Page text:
A preliminary bioclimatic approach to predicting potential distribution of Phellinus noxious and geographical areas at risk from invasionAuthor(s): Ned B. Klopfenstein; Eric W. I. Pitman; John W. Hanna; Phil G. Cannon; Jane E. Stewart; Norio Sahashi; Yuko Ota; Tsutomu Hattori; Mitsuteru Akiba; Louise Shuey; Robert L. Schlub; Fred Brooks; Ndeme Atibalentja; Alvin M. C. Tang; Regent Y. C. Lam; Mike W. K. Leung; L. M. Chu; H. S. Kwan; Mohd Farid bin Ahmad; Su See Lee; Hsin-Han Lee; Jyh-Nong Tsai; Yu-Ching Huang; Chia-Lin Chung; Ruey-Fen Liou; Mee-Sook Kim
Source: In: Ramsey, Amy; Palacios, Patsy, comps. Proceedings of the 63rd Annual Western International Forest Disease Work Conference; September 21-25, 2015; Newport, OR. Olympia, WA: Washington Department of Natural Resources; Logan, UT: Utah State University, Quinney College of Natural Resources. p. 137-139.
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Station: Rocky Mountain Research Station
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Scientists Analyze Distribution and Genetic Diversity of the Invasive Brown Root-rot Pathogen
Phellinus noxius, the cause of brown root-rot disease, is an invasive pathogen that was first described by Corner in Singapore (Corner 1932). It has a wide host range of primarily woody plants representing over 200 species from diverse families (Ann et al. 2002). This pathogen is also widespread, and has been reported to occur in many tropical/subtropical areas of Asia, Australia, Central America, Africa, and Oceania, where it can be quite destructive. Phellinus noxius appears to attack hosts regardless of health condition, and it can survive in organic matter long after host death. Early symptoms of brown root-rot disease are similar to other root diseases, including leaf chlorosis, wilt, and branch dieback; however, mortality can occur relatively quickly after infection (Sashashi et al. 2012). A prominent sign of brown root-rot disease is a dark brown or blackish mycelial crust covering the stem base and root collar (Figure IA). The associated wood decay typically displays honeycomb-shaped zone lines of reddish-brown to black (Figure lB). The pathogen is often spread via root-to-root contact, but dispersal via basidiospores is also possible.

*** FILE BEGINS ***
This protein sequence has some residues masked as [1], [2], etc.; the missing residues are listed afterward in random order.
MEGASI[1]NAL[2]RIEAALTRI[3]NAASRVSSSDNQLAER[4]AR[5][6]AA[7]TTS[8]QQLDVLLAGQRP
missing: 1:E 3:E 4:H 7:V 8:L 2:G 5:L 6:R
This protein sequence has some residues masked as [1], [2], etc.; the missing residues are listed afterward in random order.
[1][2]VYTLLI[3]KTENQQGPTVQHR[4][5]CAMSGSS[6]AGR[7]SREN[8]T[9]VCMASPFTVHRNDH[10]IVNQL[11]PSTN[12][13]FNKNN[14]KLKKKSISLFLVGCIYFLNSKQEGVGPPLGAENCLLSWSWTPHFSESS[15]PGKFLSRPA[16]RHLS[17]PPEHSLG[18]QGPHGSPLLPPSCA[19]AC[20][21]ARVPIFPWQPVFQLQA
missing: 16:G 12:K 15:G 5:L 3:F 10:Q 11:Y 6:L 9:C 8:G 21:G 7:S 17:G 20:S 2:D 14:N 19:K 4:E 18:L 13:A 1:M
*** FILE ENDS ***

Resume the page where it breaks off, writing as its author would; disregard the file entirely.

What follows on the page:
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Klopfenstein, Ned B.; Pitman, Eric W. I.; Hanna, John W.; Cannon, Phil G.; Stewart, Jane E.; Sahashi, Norio; Ota, Yuko; Hattori, Tsutomu; Akiba, Mitsuteru; Shuey, Louise; Schlub, Robert L.; Brooks, Fred; Atibalentja, Ndeme; Tang, Alvin M. C.; Lam, Regent Y. C.; Leung, Mike W. K.; Chu, L. M.; Kwan, H. S.; Farid bin Ahmad, Mohd; Lee, Su See; Lee, Hsin-Han; Tsai, Jyh-Nong; Huang, Yu-Ching; Chung, Chia-Lin; Liou, Ruey-Fen; Kim, Mee-Sook. 2016. A preliminary bioclimatic approach to predicting potential distribution of Phellinus noxious and geographical areas at risk from invasion. In: Ramsey, Amy; Palacios, Patsy, comps. Proceedings of the 63rd Annual Western International Forest Disease Work Conference; September 21-25, 2015; Newport, OR. Olympia, WA: Washington Department of Natural Resources; Logan, UT: Utah State University, Quinney College of Natural Resources. p. 137-139.
Keywordsforest disease, Phellinus noxious, root-rot disease, invasion
- Population genomic analyses of the brown root-rot pathogen, Phellinus noxius, examine potential invasive spread among Pacific islands
- Phylogenetic and population analyses of the invasive brown root-rot pathogen (Phellinus noxius) highlight the existence of at least two distinct populations
- Development of tools for detecting, monitoring, and managing brown root rot (caused by Phellius noxius) in the Pacific Islands
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